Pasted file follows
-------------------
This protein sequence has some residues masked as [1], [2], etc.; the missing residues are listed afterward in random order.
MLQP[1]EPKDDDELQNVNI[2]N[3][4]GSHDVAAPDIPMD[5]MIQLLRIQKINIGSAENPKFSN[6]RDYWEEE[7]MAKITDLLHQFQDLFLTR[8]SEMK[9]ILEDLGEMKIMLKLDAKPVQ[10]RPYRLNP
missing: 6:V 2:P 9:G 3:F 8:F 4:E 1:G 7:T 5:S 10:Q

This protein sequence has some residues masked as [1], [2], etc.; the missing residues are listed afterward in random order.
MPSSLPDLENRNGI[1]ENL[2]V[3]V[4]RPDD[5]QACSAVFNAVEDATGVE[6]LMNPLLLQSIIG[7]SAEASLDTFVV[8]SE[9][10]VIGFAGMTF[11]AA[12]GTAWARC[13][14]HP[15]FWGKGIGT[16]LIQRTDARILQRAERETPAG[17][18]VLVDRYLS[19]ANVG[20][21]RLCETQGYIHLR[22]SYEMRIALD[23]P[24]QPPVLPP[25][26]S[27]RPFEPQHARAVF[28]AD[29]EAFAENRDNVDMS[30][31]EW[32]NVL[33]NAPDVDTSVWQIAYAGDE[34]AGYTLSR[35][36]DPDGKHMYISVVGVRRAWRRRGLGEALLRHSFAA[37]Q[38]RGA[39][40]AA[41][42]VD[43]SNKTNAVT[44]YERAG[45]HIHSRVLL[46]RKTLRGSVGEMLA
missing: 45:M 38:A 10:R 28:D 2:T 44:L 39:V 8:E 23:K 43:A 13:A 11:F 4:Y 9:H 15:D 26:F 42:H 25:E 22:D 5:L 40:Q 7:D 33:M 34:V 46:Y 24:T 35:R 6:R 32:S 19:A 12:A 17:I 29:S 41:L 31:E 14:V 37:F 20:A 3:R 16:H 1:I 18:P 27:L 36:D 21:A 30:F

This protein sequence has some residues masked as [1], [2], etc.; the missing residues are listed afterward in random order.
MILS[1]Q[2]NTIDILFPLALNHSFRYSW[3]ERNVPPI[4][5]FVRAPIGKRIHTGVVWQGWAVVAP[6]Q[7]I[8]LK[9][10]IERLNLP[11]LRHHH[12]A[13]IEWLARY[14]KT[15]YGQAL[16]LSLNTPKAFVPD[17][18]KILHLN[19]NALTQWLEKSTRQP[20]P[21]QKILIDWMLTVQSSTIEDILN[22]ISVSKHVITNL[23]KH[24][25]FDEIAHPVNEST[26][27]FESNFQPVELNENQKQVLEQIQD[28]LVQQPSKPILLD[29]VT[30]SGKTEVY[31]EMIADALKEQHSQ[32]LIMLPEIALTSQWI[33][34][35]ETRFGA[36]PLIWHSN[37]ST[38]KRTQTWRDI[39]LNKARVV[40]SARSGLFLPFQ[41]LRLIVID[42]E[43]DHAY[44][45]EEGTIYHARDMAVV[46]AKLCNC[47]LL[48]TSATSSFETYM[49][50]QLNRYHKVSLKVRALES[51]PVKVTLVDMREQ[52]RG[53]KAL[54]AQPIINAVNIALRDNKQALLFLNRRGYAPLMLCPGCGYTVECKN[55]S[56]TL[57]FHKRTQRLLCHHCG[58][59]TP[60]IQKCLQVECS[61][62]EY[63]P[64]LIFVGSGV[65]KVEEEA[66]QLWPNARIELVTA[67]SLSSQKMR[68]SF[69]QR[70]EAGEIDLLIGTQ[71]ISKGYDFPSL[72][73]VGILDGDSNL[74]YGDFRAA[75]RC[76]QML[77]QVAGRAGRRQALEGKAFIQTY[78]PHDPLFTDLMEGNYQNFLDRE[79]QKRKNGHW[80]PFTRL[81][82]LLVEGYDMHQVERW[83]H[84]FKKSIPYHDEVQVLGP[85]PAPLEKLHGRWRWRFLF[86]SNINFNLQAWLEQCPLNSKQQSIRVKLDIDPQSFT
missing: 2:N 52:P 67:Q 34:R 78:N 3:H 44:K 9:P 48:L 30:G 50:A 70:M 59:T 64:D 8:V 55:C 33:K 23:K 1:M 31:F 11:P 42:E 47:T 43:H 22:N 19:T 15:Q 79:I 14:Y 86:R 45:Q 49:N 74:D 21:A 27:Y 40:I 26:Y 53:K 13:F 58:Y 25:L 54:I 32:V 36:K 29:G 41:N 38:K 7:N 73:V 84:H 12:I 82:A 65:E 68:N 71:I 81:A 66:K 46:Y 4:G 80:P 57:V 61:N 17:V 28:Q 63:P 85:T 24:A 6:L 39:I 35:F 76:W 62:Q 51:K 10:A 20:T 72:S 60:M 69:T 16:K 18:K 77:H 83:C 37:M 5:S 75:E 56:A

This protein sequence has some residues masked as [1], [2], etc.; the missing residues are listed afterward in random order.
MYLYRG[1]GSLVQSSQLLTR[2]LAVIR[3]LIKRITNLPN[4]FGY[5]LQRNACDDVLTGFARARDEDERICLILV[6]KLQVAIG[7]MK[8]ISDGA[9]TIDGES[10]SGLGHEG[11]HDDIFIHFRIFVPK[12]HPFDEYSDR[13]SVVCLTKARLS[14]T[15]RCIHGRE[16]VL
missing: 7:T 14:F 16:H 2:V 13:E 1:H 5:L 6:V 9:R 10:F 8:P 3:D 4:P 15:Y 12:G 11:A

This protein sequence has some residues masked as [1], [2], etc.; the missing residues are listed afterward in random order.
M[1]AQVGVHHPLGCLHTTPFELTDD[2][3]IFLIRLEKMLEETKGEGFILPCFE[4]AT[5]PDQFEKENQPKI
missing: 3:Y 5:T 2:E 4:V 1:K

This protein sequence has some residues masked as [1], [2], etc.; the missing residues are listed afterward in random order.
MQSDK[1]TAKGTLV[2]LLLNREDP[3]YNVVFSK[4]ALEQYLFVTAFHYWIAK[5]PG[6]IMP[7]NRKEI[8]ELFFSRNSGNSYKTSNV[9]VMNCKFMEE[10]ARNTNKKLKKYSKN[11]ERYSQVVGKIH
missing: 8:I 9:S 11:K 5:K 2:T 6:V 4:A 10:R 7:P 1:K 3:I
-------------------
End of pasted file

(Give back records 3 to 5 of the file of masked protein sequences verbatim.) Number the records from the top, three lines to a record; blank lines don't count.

This protein sequence has some residues masked as [1], [2], etc.; the missing residues are listed afterward in random order.
MILS[1]Q[2]NTIDILFPLALNHSFRYSW[3]ERNVPPI[4][5]FVRAPIGKRIHTGVVWQGWAVVAP[6]Q[7]I[8]LK[9][10]IERLNLP[11]LRHHH[12]A[13]IEWLARY[14]KT[15]YGQAL[16]LSLNTPKAFVPD[17][18]KILHLN[19]NALTQWLEKSTRQP[20]P[21]QKILIDWMLTVQSSTIEDILN[22]ISVSKHVITNL[23]KH[24][25]FDEIAHPVNEST[26][27]FESNFQPVELNENQKQVLEQIQD[28]LVQQPSKPILLD[29]VT[30]SGKTEVY[31]EMIADALKEQHSQ[32]LIMLPEIALTSQWI[33][34][35]ETRFGA[36]PLIWHSN[37]ST[38]KRTQTWRDI[39]LNKARVV[40]SARSGLFLPFQ[41]LRLIVID[42]E[43]DHAY[44][45]EEGTIYHARDMAVV[46]AKLCNC[47]LL[48]TSATSSFETYM[49][50]QLNRYHKVSLKVRALES[51]PVKVTLVDMREQ[52]RG[53]KAL[54]AQPIINAVNIALRDNKQALLFLNRRGYAPLMLCPGCGYTVECKN[55]S[56]TL[57]FHKRTQRLLCHHCG[58][59]TP[60]IQKCLQVECS[61][62]EY[63]P[64]LIFVGSGV[65]KVEEEA[66]QLWPNARIELVTA[67]SLSSQKMR[68]SF[69]QR[70]EAGEIDLLIGTQ[71]ISKGYDFPSL[72][73]VGILDGDSNL[74]YGDFRAA[75]RC[76]QML[77]QVAGRAGRRQALEGKAFIQTY[78]PHDPLFTDLMEGNYQNFLDRE[79]QKRKNGHW[80]PFTRL[81][82]LLVEGYDMHQVERW[83]H[84]FKKSIPYHDEVQVLGP[85]PAPLEKLHGRWRWRFLF[86]SNINFNLQAWLEQCPLNSKQQSIRVKLDIDPQSFT
missing: 2:N 52:P 67:Q 34:R 78:N 3:H 44:K 9:P 48:L 30:G 50:A 70:M 59:T 64:D 8:V 55:C 33:K 23:K 1:M 31:F 11:P 42:E 47:T 43:H 22:N 19:T 15:Q 79:I 14:Y 86:R 45:Q 49:N 74:D 21:A 27:Y 40:I 26:Y 53:K 13:F 58:Y 25:L 54:I 32:V 36:K 29:G 41:N 38:K 7:N 73:V 84:H 12:I 82:A 65:E 68:N 71:I 81:A 66:K 46:Y 4:G 80:P 57:V 61:N 17:V 28:Q 63:P 85:T 24:A 6:L 39:I 35:F 76:W 62:Q 51:K 10:A 20:T 72:S 60:M 69:T 16:K 18:K 77:H 83:C 37:M 5:S 75:E 56:A

This protein sequence has some residues masked as [1], [2], etc.; the missing residues are listed afterward in random order.
MYLYRG[1]GSLVQSSQLLTR[2]LAVIR[3]LIKRITNLPN[4]FGY[5]LQRNACDDVLTGFARARDEDERICLILV[6]KLQVAIG[7]MK[8]ISDGA[9]TIDGES[10]SGLGHEG[11]HDDIFIHFRIFVPK[12]HPFDEYSDR[13]SVVCLTKARLS[14]T[15]RCIHGRE[16]VL
missing: 7:T 14:F 16:H 2:V 13:E 1:H 5:L 6:V 9:R 10:F 8:P 3:D 4:P 15:Y 12:G 11:A

This protein sequence has some residues masked as [1], [2], etc.; the missing residues are listed afterward in random order.
M[1]AQVGVHHPLGCLHTTPFELTDD[2][3]IFLIRLEKMLEETKGEGFILPCFE[4]AT[5]PDQFEKENQPKI
missing: 3:Y 5:T 2:E 4:V 1:K